'Which is not to commit a new error of categorization by calling this a Menippean satire. For one thing, the absence of even a hint of poetry (except for the invocation to the agricultural gods as a mild parody of the invocation of the Muses, 1.1.5-6) would make such an attempt difficult, even though I doubt whether Varro's Menippeans invariably (Conte, Latin Literature 217) displayed a mixture of prose and poetry. Nevertheless, Con- te's assessment of the Menippean is worth quoting: "The comic pursuit of the Menippean, in fact. continually produces a meta-literary effect: the satiric text, with critical conscious-

The dramatic framing indeed calls attention to itself; and because the setting for each book is so very specific-and yet in some important details, not quite appropriate for the topic-Varro seems to be, if not subverting his own work, at least sending it in two directions at once. For example, the dialogues of the first and the third books take place in Rome, even though all the speaking characters, including Varro himself, have country places where they practice their farming. Cicero's dialogue Academics, in which Varro himself is a character, notably takes place at Cicero's villa in Cumae (Cic. Ad Fam. 9.8.2), so villas were a perfectly ac- ceptable setting for a dialogue. Varro's second book is odder still, for it is set in Epirus, which is not quite Greece; but, very noticeably, neither is it Italy. Even more peculiarly, this book is dated almost two decades ear- lier, at the time of Pompey's war against the pirates. Atticus may have been farming at the time, but Varro himself was in command of the fleet protecting Greece, and it was well known that this was when he won the corona navalis which Pompey awarded him (Pliny NH 7.31, 16.3). Thus, through this civic honor and the war that occasioned it, the setting seems to point, not only to farms and agriculture, but also, very firmly, to the political and military conflicts of the late Republic, as part of Varro's subject.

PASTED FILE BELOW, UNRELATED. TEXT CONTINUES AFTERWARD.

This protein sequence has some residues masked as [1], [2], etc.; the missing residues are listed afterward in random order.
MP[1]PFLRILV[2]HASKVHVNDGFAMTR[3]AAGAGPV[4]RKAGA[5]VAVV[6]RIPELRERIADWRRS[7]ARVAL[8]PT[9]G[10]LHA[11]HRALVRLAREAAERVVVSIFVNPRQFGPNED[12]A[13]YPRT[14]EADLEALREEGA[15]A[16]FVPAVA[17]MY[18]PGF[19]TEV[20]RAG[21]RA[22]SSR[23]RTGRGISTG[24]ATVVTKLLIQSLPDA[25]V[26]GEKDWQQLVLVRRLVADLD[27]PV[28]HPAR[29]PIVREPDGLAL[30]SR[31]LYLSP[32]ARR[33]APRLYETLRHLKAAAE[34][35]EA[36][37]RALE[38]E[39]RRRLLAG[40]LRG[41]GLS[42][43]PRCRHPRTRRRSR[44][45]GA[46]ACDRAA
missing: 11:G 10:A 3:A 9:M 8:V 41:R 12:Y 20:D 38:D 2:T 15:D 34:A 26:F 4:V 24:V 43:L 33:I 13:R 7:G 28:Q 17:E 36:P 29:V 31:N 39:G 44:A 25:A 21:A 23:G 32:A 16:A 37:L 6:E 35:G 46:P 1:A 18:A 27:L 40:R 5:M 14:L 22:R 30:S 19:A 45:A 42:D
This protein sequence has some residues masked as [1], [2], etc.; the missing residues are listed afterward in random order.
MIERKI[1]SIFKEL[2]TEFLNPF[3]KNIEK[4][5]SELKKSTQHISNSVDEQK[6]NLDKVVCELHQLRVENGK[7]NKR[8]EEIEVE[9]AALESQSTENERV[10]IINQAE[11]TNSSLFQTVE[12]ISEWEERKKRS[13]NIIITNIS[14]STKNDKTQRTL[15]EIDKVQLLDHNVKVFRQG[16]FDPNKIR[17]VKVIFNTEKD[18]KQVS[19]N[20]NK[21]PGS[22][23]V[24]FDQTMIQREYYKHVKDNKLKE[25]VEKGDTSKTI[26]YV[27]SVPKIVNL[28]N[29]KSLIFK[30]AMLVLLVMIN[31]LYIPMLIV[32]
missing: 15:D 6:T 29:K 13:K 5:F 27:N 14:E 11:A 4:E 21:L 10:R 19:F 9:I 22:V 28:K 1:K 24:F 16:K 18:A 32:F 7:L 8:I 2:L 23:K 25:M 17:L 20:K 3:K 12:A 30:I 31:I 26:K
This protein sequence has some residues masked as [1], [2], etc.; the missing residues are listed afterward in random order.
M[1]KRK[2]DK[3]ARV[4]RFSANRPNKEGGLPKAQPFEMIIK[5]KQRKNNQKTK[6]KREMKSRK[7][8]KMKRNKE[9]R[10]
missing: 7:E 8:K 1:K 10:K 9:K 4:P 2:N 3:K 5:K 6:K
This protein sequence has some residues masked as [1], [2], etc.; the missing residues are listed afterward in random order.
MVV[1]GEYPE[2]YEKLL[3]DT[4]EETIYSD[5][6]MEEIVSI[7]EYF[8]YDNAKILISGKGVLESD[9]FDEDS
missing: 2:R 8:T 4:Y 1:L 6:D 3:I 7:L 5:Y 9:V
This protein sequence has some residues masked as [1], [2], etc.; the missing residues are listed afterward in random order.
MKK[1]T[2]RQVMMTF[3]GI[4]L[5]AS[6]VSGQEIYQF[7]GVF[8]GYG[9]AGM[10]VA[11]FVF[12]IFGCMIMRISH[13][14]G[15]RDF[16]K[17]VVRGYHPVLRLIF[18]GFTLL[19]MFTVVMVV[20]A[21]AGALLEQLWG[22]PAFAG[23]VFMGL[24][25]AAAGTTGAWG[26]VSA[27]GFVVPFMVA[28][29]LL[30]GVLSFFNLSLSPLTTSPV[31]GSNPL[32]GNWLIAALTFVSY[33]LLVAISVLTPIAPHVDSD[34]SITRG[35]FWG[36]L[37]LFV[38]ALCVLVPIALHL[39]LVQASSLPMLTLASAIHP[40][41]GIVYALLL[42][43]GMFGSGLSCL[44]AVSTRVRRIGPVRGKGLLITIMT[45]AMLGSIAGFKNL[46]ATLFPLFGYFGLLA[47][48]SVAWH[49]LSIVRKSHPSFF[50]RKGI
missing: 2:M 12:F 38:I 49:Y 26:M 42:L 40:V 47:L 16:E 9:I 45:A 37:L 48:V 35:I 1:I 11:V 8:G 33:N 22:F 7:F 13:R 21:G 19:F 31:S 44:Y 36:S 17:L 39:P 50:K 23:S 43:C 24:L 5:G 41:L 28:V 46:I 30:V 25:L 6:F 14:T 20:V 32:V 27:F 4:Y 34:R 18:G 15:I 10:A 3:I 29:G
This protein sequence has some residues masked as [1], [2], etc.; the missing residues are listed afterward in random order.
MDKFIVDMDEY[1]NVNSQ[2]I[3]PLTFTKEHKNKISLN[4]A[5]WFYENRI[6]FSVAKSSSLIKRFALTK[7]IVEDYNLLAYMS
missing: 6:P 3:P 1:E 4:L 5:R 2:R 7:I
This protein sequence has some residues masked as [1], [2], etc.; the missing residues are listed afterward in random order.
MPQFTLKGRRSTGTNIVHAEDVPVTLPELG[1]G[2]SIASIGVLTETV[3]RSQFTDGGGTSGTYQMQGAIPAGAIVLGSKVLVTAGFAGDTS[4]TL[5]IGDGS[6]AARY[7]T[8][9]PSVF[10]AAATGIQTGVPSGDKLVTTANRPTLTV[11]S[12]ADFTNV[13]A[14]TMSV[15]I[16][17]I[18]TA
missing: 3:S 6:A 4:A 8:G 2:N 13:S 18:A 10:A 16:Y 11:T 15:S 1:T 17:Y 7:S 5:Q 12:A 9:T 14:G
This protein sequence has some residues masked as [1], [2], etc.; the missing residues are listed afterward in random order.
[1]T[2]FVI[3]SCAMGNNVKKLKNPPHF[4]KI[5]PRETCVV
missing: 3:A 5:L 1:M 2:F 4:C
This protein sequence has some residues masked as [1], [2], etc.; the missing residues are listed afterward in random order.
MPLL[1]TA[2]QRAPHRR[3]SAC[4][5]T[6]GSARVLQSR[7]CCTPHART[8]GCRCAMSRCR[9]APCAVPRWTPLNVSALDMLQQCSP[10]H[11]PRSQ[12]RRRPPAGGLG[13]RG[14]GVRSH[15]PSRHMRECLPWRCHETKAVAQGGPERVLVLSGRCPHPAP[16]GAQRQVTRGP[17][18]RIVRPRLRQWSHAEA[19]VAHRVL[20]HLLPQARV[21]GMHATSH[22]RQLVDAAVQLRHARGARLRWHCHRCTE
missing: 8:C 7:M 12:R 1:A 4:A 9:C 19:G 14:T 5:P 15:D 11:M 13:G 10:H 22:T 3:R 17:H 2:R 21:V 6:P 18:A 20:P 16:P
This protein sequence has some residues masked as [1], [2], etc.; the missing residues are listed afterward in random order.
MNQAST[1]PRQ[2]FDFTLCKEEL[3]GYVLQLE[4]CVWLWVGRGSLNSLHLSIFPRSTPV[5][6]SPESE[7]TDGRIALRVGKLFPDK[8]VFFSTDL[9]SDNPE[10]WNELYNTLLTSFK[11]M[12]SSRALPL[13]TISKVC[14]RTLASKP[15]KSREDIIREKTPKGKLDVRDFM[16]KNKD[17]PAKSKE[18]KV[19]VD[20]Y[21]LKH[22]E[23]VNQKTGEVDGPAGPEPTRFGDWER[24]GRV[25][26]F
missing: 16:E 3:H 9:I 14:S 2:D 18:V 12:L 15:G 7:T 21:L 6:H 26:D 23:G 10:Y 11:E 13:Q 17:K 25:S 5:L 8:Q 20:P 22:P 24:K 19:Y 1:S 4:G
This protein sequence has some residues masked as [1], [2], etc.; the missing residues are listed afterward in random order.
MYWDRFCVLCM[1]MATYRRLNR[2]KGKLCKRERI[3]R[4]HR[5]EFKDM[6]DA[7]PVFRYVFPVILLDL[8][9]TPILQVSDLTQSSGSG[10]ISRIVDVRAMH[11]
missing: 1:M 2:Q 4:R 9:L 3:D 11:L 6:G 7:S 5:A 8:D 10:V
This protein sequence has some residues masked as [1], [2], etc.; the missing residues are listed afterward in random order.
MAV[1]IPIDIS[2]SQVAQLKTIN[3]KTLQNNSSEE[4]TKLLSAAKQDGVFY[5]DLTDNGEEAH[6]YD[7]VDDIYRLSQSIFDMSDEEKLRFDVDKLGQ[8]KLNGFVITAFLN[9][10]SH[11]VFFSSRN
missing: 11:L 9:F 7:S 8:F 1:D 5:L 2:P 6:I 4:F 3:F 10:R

Further, although the temple of Tellus (where the speakers meet in Rome in book 1) is in itself appropriate enough (as is the festival of the Sementivae), the absence of the temple sacristan (aeditumus or aedi- tuus), their host whose invitation brought them together (1.2.2), is (or ought to be) unsettling. His name is Fundilius (1.2.11),8 which means "Farmer" or perhaps "Estate-Owner." He has been called away by a summons from the aedile who supervises the temple; and at the conclu- sion of book 1the sacristan's freedman comes to them with the terrible

ness and detached malice, casts an ironic eye upon the models of grand poetry and the rules by which they are constructed. From Varro to Seneca, the spoudogeloion genos turns 'serious' literature into a repertory for itself, a repertory that is constant and of unfailing impact, announced by numerous quotations and explicit allusions. . . . Balancing on the edge between the form of the satiric book and the tradition of the moral-allegorical fable, Menippean satire often treats subjects of lively, contemporary Roman life, from literary polemic to political criticism."

The Fundilii may indeed have been neighbors of Varro's and members of the same tribe (cf. Linderski 1989, 126 n. 96); but, once again, with the name and the function-of course the temple of Divine Earth should be overseen by a Farmer-being so closely con- nected it is difficult to suppose that it is the reality of the person, rather than the signiti- cance of the name, which indicates Varro's underlying purpose.